Yakamoz Restaurant is a Father-Son Success Story
Words & images by Sofia Levin
Ali Atay and his son, Oğulcan, couldn’t be more different, but their shared love of Turkish food has led to the early success of their second restaurant, Yakamoz Mediterranean.
Yakamoz opened at the end of March 2023. The name is one of those poetic, untranslatable words when trying to explain its meaning in English. Literally – and clumsily – Yakamoz translates to “the moonlight sparkle in the water at night with the movement of fish or rolling boats”.
Once you’ve met both Ali and Oğulcan, it’s obvious the former came up with the name.
“He’s been like that his whole life,” Oğulcan says of his dad. “An optimist and a problem solver. It’s chaotic working together, a massive clash, but he trusts me and I trust him because he’s got so much experience.”
Ali moved to Melbourne from Sivas in central Turkey before Oğulcan was born. With English his second language, Ali transitioned from sales into running a cleaning business. Food was always his first love.
When Oğulcan was young, Ali would set up Turkish food stalls a few times a year at obscure events, such as the Dandenong Tulip Festival. Oğulcan would help his dad by serving customers, gathering food from the fridge and working the till.
“I didn’t understand what was going on, I would just work with him and that’s how I got into food without realising it,” says Oğulcan.
“I’ve always been obsessed with food in general. I must have got it from him.”
Later, when Oğulcan was graduating from drafting school en route to architecture, there was a niggling feeling that held him back from jumping straight in. Instead, he began project management around the same time his father opened his first food business: a caravan purchased off Gumtree marketplace, set up in a Carlton garage without running water.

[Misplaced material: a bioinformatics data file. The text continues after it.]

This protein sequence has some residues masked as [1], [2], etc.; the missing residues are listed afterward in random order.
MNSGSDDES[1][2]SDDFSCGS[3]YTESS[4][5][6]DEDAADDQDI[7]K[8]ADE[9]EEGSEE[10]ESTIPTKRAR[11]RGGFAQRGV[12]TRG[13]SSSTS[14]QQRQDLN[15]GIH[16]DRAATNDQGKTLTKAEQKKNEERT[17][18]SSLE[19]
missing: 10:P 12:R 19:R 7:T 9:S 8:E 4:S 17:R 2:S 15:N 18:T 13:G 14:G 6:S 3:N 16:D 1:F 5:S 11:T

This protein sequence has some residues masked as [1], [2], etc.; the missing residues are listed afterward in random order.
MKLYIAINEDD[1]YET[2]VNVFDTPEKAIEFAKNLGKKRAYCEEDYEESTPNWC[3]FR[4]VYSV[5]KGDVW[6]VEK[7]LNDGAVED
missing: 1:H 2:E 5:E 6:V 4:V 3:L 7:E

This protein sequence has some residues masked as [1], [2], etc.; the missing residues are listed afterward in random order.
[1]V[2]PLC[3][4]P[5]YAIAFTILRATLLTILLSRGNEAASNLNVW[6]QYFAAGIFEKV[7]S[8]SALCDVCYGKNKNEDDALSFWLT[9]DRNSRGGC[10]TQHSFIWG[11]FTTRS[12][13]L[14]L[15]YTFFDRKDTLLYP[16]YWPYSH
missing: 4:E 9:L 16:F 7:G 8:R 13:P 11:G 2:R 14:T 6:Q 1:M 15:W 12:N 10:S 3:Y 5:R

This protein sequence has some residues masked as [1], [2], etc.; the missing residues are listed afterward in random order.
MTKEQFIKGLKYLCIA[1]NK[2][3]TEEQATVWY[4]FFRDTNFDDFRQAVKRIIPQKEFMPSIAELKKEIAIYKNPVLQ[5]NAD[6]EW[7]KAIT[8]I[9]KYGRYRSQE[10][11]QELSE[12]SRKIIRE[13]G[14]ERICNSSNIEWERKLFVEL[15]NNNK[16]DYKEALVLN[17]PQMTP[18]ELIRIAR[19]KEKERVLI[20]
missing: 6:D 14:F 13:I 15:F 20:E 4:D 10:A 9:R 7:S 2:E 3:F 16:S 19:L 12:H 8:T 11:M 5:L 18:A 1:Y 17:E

“It wasn’t even a food truck. I found it at the back of the house and was like, what is this? That’s just his character, he’s very, very impulsive,” says Oğulcan. “He’s a very make-it-work type of person.”
And make it work he did. Every day, Ali hauled gallons of water from home to the Carlton set up, where word quickly spread about his balik ekmek (Turkish fish sandwiches) and lamb kofte (meatballs with bulgur, onion, yoghurt, garlic and red pepper).
“It’s insane; it was nothing – just an empty car park. People started coming to learn about Turkish culture, about Turkish food. He created a sense of life there. By the end of it, it was an extension of himself,” says Oğulcan.
During Melbourne’s 2020 lockdowns, Ali bought his first restaurant in Brunswick East on Lygon Street and called it Halikarnas. He replicated the atmosphere in the Carlton car park, fastening fish nets and oceanic paraphernalia to the walls and offering ikram, the Turkish practice of gifting small dishes such as chilli peppers and pickles on the house. He set up a grill outside the shop when dine-in was forbidden, luring people to cross the road with plumes of smoke from barbecuing balik ekmek and specials such as midye dolma (rice-stuffed mussels).